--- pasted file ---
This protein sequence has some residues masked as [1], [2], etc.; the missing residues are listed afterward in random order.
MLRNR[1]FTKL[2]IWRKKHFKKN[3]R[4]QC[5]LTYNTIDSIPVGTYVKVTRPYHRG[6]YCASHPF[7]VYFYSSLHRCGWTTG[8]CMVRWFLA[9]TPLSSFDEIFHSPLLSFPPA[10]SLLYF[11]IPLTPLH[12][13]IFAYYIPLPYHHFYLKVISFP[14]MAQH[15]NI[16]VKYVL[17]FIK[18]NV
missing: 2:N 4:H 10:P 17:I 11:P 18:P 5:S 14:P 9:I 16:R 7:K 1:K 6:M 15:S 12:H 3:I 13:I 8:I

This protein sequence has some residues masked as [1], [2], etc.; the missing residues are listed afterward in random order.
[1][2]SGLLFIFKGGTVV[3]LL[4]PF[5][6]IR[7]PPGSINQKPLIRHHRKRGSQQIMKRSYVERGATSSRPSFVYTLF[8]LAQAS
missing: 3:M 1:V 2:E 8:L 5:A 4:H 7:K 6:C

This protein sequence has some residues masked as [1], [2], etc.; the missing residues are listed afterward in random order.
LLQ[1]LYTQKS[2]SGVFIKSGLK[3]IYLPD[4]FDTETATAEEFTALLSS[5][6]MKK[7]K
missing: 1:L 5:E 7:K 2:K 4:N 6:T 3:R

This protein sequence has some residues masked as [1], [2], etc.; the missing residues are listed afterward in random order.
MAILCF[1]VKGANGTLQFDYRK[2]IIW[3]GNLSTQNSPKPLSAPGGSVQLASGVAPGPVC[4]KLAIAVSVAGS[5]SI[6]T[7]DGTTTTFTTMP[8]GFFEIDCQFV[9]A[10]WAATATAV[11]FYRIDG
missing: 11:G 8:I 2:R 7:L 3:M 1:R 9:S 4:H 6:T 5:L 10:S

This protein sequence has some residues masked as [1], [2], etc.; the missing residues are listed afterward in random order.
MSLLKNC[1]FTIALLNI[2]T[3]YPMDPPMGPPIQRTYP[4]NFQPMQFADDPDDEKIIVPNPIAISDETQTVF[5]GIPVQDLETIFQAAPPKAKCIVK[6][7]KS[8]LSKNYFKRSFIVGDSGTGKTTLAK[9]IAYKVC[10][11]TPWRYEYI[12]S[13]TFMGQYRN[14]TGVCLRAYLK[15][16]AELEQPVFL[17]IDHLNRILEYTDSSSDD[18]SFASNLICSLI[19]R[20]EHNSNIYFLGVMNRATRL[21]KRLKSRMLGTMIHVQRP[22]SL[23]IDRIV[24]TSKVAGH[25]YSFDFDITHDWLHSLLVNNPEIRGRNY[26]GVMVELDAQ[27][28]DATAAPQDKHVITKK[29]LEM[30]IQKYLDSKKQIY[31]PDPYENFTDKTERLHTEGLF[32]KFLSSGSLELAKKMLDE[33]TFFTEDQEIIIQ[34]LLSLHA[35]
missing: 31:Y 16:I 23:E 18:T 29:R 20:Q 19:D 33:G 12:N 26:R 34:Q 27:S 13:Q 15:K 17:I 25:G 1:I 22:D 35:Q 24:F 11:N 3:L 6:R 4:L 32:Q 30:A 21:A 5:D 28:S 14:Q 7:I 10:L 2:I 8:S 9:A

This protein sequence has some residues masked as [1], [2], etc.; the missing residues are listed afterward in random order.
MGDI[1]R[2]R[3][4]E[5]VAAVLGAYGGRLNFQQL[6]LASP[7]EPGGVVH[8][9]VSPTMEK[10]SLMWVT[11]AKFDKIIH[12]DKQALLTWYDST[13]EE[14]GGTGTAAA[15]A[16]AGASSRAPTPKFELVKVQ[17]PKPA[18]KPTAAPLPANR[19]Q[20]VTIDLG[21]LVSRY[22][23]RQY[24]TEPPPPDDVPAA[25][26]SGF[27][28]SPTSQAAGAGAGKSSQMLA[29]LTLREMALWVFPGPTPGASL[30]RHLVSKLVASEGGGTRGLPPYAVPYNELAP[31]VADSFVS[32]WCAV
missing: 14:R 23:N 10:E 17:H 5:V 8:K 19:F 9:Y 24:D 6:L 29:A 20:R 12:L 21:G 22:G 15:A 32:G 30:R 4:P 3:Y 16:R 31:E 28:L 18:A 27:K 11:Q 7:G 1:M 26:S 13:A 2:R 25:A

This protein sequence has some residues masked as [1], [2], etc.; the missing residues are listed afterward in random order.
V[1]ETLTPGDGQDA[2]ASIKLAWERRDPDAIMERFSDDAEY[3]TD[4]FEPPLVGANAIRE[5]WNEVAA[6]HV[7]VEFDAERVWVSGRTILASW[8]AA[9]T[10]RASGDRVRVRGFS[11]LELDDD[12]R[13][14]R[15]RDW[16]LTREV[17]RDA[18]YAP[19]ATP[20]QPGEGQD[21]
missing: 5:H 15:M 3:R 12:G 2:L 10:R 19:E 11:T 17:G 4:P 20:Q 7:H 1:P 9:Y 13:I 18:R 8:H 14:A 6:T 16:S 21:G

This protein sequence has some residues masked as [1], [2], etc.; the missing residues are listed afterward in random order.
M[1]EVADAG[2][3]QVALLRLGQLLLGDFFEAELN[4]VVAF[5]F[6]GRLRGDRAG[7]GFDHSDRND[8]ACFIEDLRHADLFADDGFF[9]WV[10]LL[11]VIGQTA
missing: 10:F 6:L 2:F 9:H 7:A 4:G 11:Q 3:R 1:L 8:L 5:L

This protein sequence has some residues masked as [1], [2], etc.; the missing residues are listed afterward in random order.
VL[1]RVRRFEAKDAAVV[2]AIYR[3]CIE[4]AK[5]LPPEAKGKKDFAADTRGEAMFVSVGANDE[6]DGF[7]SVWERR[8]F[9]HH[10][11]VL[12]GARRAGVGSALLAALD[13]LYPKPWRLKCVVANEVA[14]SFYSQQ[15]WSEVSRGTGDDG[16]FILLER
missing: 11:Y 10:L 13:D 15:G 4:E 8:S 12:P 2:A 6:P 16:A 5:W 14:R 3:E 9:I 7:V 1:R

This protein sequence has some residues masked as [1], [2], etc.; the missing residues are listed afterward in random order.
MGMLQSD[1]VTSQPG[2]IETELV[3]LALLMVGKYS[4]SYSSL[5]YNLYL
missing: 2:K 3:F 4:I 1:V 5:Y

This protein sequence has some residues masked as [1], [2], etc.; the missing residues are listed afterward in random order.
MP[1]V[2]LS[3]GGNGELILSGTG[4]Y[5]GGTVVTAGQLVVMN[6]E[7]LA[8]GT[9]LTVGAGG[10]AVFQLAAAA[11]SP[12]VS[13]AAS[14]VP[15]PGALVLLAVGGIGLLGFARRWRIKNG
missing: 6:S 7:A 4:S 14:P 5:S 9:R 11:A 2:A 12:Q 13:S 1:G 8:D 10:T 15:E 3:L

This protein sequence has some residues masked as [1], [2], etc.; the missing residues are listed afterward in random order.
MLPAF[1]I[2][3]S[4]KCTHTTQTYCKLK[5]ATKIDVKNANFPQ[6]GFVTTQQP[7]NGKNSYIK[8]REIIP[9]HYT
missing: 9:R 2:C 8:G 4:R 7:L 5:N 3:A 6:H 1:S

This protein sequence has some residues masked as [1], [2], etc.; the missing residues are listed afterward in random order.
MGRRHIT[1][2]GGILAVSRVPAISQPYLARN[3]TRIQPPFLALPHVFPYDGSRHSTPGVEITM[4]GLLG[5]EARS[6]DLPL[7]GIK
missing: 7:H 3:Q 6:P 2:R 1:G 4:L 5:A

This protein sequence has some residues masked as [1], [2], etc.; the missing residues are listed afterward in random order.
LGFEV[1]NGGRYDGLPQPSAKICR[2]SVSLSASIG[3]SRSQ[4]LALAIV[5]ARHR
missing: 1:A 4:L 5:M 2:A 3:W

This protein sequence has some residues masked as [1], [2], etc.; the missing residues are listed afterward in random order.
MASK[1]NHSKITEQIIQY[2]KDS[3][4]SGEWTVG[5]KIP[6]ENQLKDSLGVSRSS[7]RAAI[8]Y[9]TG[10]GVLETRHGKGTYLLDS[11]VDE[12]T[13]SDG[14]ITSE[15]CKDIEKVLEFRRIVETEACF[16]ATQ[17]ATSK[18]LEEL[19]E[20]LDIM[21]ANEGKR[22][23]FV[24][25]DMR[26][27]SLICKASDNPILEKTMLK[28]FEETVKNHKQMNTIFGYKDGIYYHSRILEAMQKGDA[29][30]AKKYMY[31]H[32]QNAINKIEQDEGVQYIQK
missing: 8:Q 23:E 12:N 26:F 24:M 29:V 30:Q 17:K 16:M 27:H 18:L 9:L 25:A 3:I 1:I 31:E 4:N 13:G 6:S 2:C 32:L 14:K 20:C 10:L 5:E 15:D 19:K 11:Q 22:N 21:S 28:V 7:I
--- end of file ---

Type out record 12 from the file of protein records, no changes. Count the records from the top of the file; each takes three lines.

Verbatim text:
This protein sequence has some residues masked as [1], [2], etc.; the missing residues are listed afterward in random order.
MLPAF[1]I[2][3]S[4]KCTHTTQTYCKLK[5]ATKIDVKNANFPQ[6]GFVTTQQP[7]NGKNSYIK[8]REIIP[9]HYT
missing: 9:R 2:C 8:G 4:R 7:L 5:N 3:A 6:H 1:S